Title: Everything I Never Told You
Author: Celeste Ng
Publisher: Penguin Press
Publication Date: June 26, 2014
Genre: Adult Contemporary, Diversity
Rating: 5 Stars
Dear fellow Babblers,
Everything I Never Told You is the debut novel of Celeste Ng. It is gripping and broke my heart from the first page. The more I read the harder I found it to continue. The pain and wrenching knots that gathered in my heart are the reason I am giving this book five stars.
Reading is about feeling and becoming part of the world of the characters and finding oneself part of the events of the story as they are unfolding. I felt as though I existed and that my tears actually mattered in this book. Heartbreak, trauma and broken love, home and trust bring this murder mystery together, to which I found myself a bound soul and outcast all at the same time.
I was drifting between each of the characters minds and went back and forth between narrative time, myself coming closer and closer to solving the mystery that turns over and results in a collapsing, yet already fractured mixed-raced family: who, if anyone, is responsible for Lydia’s death… ?
Lydia is dead. But they don’t know this yet.
So begins this exquisite novel about a Chinese American family living in 1970s small-town Ohio. Lydia is the favorite child of Marilyn and James Lee, and her parents are determined that she will fulfill the dreams they were unable to pursue. But when Lydia’s body is found in the local lake, the delicate balancing act that has been keeping the Lee family together is destroyed, tumbling them into chaos.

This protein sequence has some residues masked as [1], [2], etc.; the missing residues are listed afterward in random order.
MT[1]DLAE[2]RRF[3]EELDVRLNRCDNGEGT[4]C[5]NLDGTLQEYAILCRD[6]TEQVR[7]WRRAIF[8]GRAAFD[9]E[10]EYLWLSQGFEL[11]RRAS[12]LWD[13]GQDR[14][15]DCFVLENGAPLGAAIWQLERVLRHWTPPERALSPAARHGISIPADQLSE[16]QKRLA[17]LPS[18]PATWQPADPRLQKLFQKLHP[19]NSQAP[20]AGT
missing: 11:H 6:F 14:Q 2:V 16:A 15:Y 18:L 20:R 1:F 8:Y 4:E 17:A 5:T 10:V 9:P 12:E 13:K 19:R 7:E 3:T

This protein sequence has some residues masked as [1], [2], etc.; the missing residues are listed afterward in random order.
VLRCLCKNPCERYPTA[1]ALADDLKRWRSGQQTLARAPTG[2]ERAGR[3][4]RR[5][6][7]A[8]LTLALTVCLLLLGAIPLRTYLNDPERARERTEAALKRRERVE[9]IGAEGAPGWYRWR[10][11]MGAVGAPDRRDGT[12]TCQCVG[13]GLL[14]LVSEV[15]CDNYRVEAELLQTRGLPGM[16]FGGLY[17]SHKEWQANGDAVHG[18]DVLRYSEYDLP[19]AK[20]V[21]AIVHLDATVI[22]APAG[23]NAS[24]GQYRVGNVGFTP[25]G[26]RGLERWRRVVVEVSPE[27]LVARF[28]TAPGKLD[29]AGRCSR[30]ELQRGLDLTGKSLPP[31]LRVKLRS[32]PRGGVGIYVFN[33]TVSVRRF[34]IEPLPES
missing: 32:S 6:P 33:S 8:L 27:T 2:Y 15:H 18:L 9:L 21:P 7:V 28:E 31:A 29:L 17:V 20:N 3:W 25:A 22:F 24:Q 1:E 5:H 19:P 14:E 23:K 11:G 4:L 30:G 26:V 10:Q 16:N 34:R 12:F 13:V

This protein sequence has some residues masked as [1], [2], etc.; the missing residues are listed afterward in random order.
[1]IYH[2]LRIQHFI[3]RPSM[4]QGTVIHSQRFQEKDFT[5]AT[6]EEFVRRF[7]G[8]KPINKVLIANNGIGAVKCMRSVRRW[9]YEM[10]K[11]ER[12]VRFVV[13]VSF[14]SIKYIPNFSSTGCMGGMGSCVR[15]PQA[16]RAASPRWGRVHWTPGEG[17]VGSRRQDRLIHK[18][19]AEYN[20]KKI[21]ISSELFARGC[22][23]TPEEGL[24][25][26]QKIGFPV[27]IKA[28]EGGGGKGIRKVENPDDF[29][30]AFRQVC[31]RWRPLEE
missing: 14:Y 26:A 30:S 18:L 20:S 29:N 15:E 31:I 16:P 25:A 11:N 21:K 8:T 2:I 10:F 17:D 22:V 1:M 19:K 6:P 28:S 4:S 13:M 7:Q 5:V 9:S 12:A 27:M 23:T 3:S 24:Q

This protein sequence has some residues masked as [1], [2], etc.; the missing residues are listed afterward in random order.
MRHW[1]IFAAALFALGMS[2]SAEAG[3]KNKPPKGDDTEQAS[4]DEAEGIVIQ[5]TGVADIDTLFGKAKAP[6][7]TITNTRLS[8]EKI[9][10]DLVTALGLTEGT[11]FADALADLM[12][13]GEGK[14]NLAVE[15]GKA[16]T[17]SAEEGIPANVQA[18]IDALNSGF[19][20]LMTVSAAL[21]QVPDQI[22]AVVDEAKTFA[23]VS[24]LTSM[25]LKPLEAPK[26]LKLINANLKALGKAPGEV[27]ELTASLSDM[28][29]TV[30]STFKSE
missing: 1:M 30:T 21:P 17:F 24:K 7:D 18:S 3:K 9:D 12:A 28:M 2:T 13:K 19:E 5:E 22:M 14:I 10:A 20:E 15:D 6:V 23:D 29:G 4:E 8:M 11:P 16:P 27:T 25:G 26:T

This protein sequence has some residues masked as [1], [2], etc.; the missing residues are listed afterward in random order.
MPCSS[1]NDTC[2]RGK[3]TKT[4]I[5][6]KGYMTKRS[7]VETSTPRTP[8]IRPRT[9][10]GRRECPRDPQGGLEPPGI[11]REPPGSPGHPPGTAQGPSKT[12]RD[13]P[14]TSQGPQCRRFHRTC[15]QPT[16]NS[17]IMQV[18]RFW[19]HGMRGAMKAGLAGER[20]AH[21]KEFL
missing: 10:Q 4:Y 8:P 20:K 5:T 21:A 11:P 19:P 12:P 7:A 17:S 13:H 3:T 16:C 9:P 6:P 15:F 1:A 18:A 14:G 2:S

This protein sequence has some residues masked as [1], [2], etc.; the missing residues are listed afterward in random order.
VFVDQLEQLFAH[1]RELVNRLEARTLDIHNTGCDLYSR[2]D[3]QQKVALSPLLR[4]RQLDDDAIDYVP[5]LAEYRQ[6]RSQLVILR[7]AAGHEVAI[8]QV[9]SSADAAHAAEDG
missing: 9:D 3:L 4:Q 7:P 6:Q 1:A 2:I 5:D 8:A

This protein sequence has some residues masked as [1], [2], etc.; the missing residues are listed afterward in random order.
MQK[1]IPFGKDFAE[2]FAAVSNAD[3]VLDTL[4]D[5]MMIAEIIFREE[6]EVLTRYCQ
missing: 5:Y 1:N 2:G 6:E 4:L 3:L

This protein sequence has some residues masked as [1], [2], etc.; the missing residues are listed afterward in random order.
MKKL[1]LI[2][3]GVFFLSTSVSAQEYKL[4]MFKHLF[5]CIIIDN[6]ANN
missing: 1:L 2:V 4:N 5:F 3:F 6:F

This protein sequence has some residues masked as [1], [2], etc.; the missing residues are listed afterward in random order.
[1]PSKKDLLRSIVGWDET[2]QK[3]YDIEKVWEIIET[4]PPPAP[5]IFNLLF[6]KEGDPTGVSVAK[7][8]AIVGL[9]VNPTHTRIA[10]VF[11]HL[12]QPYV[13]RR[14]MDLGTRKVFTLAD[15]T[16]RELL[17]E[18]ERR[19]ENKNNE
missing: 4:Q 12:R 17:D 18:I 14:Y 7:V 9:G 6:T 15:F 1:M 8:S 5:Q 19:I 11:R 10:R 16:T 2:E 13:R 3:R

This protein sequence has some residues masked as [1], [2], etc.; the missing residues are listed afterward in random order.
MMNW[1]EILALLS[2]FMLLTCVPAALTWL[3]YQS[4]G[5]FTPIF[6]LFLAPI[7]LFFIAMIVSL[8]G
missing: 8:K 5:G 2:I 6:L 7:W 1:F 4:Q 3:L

A profoundly moving story of family, secrets, and longing, Everything I Never Told You is both a gripping page-turner and a sensitive family portrait, uncovering the ways in which mothers and daughters, fathers and sons, and husbands and wives struggle, all their lives, to understand one another.
James is a Chinese-American, being raised in the 70’s by immigrant parents, both whom struggled to work to make sure James would have the opportunities in life that they never could because of the color of their hair, texture of their skin, shape of their eyes and sharpness of their tongue.
James grows up only wanting to eat with the other children, master the sports the other children took part in so effortlessly and attend the same birthday parties as everyone else in his school. But of course, his origins prevent such simple dreams from being realized.
And then there’s Marilyn: an average girl next door whose golden hair and blue eyes camouflage her perfectly alongside the rest of the students in her class. Her mom is the home economics teacher at her school and expects for Marilyn to find a husband and settle into life at home with a Betty Crocker cookbook, and needle and thread to replace the white doctor coat and beaker of chemicals that Marilyn longs for. Marilyn is determined not to be morphed into the picture perfect cookie-cutter mommy that her own mother raises her to be. She sticks to her books and dreams instead of to dates and pretty dresses and shiny lip gloss. Meanwhile, all James wants is to fit in but no matter what car he drives, jokes he practices to effortless perfection or diet he follows alongside his dormitory buddies, he knows his Chinese origins will never allow it.
When Marilyn and James’ paths cross Marilyn’s dreams loosen out of her reach and James’ become all the more possible, yet all the same, impossible. Marilyn falls in love and becomes just who her mother wanted: a stay at home mom cutting the crust off of peanut butter sandwiches. James has the wife of his dreams and now a family to look after. Everything is just as if should be. Everything but race. It is Marilyn’s mom who highlights this. The very day of Marilyn’s wedding she tells her daughter that she will regret this decision to marry a man of different color than herself. This is the last day Marilyn would ever see her mother and from that point on, the subject of race was to be a taboo tucked in the back of Marilyn and James’ mind, there, but not.